Group Title: Historic preservation in Saint Augustine, Florida : an overview
Title: Saint Augustine : the rebirth of the Nation's first city
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Permanent Link: http://ufdc.ufl.edu/UF00101123/00003
 Material Information
Title: Saint Augustine : the rebirth of the Nation's first city
Physical Description: Archival
Language: English
Creator: St. Augustine Restoration, Inc.
Publisher: St. Augustine Restoration, Inc.
Place of Publication: St. Augustine, Fla.
Publication Date: 1976
 Subjects
Subject: Historic preservation
St. Augustine, Florida
Architecture -- Florida   ( lcsh )
Architecture -- Caribbean Area   ( lcsh )
 Record Information
Bibliographic ID: UF00101123
Volume ID: VID00003
Source Institution: University of Florida
Holding Location: University of Florida
Rights Management: All rights reserved by the source institution and holding location.

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The Rebirth
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St. Augustine Tioday

St. Augustine today is a quiet city of 12,000.
Despite the rapid growth of many Florida cities, St.
Augustine has retained a great amount of its charm
and antiquity. Although less than 30 of the structures
remain today from those existing in 1763, public and private
efforts have succeeded in recreating some of the
buildings from the city's past.
While there are those who decry the failure of
St. Augustine to keep pace with the rest of Florida, this
failure has had certain advantages from an historical
standpoint by minimizing modernization. But it has by no
means halted it entirely.
Almost since its beginning St. Augustine has
conducted much of its business in the historical area
of the city and the exigencies of "progress" have resulted
in a confusion of nondescript business facades, some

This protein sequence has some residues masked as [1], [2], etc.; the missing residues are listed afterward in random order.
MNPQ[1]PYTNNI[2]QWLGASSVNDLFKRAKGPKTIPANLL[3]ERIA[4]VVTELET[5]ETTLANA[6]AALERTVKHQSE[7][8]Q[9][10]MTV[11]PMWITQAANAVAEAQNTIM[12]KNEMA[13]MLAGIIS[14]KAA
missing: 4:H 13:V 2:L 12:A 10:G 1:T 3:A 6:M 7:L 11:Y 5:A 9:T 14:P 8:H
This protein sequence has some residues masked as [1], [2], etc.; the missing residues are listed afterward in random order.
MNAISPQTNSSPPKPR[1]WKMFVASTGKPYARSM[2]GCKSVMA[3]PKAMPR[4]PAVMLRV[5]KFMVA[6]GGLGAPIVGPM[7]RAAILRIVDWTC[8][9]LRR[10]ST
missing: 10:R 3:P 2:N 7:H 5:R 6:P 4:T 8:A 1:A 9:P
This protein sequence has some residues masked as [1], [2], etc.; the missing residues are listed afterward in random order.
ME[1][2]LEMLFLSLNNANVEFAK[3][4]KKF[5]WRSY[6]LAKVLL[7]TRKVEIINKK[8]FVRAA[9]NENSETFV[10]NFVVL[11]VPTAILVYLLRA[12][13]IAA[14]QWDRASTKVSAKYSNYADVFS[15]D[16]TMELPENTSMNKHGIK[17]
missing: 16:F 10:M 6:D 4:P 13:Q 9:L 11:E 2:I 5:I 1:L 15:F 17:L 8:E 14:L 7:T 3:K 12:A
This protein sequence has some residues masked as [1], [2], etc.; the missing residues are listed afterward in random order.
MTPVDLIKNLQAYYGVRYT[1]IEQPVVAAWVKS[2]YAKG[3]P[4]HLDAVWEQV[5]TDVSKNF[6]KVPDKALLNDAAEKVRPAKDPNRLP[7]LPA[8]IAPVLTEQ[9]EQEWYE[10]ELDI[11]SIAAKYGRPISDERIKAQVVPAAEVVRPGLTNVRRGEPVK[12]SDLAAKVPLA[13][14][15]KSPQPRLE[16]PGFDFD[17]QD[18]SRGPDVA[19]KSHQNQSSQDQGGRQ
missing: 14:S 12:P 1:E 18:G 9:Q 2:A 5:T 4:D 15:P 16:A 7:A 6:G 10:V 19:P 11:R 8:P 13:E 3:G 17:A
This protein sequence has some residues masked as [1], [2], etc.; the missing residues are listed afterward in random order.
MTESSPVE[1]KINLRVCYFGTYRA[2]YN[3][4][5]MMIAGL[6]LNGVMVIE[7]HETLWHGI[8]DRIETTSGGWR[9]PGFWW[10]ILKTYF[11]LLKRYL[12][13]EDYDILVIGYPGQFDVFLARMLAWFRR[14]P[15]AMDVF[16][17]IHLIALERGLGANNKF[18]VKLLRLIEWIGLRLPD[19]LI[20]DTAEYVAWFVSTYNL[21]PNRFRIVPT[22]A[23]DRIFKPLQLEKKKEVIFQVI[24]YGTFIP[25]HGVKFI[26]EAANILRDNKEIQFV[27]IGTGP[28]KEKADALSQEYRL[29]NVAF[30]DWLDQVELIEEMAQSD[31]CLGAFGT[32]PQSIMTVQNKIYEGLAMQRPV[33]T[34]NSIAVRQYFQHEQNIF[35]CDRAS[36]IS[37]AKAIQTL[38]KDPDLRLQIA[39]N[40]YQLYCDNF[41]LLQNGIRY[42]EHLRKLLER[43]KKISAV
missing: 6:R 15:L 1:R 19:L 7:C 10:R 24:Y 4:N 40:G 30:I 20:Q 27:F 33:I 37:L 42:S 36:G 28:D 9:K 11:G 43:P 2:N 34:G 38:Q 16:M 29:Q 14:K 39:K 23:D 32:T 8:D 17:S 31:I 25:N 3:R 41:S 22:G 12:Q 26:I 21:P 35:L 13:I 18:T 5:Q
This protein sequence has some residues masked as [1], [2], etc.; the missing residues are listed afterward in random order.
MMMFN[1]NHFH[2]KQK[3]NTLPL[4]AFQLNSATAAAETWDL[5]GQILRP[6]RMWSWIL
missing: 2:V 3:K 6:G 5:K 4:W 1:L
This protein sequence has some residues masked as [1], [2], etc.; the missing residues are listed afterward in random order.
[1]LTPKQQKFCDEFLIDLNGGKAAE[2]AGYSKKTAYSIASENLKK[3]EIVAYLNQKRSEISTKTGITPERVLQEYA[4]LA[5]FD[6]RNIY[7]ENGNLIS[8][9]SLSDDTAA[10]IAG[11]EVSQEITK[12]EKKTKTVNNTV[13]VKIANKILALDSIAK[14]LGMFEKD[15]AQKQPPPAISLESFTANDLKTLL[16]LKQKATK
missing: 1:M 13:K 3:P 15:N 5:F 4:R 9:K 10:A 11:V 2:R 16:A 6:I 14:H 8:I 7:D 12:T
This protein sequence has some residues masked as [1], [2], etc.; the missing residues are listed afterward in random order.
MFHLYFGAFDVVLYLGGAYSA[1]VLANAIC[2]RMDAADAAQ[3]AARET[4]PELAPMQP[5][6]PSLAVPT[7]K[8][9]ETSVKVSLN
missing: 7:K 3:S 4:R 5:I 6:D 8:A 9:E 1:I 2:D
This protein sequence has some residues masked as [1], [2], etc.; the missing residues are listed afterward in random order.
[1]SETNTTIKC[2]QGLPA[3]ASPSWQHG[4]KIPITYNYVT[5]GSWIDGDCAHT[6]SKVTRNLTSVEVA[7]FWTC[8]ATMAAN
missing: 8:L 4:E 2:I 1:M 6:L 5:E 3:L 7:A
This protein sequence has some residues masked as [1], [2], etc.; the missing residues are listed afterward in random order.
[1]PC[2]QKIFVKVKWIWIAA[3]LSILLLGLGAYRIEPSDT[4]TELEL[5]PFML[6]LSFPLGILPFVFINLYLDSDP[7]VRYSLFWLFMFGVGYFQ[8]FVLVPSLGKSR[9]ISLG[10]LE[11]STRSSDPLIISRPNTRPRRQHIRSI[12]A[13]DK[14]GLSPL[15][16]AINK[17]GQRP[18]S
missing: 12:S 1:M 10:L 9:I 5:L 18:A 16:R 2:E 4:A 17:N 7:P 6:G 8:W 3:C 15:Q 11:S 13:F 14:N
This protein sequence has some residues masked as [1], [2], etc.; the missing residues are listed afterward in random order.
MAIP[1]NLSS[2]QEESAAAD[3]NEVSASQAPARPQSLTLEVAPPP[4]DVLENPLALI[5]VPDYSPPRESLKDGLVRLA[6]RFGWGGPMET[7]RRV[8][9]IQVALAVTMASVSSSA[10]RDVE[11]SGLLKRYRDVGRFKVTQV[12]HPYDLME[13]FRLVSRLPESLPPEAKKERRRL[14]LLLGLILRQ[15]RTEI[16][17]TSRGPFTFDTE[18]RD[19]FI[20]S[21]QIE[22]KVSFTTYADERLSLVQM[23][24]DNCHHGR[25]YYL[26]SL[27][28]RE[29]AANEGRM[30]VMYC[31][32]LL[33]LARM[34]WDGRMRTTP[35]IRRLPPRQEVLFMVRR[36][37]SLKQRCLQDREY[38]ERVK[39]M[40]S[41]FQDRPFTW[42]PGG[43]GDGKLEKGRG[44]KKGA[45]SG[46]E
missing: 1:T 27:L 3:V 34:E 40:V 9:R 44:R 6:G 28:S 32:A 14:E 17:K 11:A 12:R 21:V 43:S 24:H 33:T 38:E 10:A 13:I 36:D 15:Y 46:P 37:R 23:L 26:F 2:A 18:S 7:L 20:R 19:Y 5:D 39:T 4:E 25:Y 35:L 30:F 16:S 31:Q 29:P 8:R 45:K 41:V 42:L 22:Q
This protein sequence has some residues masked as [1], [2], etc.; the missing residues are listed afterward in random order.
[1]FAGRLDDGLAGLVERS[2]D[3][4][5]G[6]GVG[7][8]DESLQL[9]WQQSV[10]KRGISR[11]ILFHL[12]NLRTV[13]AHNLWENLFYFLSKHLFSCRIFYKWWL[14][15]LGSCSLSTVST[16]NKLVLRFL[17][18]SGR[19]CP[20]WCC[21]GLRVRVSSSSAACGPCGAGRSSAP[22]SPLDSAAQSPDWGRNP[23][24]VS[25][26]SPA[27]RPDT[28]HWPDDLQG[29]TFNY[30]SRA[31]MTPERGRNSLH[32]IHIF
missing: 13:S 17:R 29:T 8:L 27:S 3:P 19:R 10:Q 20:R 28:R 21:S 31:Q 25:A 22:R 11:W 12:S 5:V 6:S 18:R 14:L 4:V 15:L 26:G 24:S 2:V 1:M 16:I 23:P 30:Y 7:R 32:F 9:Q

with pseudo-Spanish architecture, some devoid of even
this link with the past.
In addition, there have been those who have taken
financial advantage of St. Augustine's tourist potential.
Visitors have been subjected to historical presentations
lacking in authenticity, while many other attractions
have no connection at all with the city's history.
Historical attractions are scattered over a wide area of
St. Augustine and are operated individually rather
than being integrated into a cohesive and meaningful plan.
And as historic as they are, the restored buildings
exist as museum-type exhibits, lacking the drama and
excitement of Spanish St. Augustine and failing to show the
growth and change which took place in the community
over a 256-year period.
Often, the tourist cannot distinguish between the
authentic and the unauthentic attractions and
unfortunately, as a result, the visitor to St. Augustine is
unlikely to take away any more than a vague knowledge of
the city's important role in American history.


















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Progress to Date


The goal of restoring the nation's oldest city is not a
new one. The first action taken by the mayor and
city commission of St. Augustine dates back to 1936, and the
St. Augustine Historical Society has dedicated itself for
more than half a century to the task of preserving
the memorable sites, buildings, records and objects of
the city.
The program received new impetus with the
establishment of the St. Augustine Historical Restoration
and Preservation Commission by an act of the Florida
Legislature in 1959 and the chartering of St. Augustine
Restoration, Inc., by a group of interested citizens in 1962.
The commission, now renamed the Historic St.
Augustine Preservation Board, is charged with the
responsibility of acquiring, restoring, preserving and
maintaining St. Augustine historical landmarks.
The nonprofit corporation was formed to accept
private financial contributions and donations of property.
Properties which it thus acquires or purchases are
rehabilitated and leased to the commission for operation.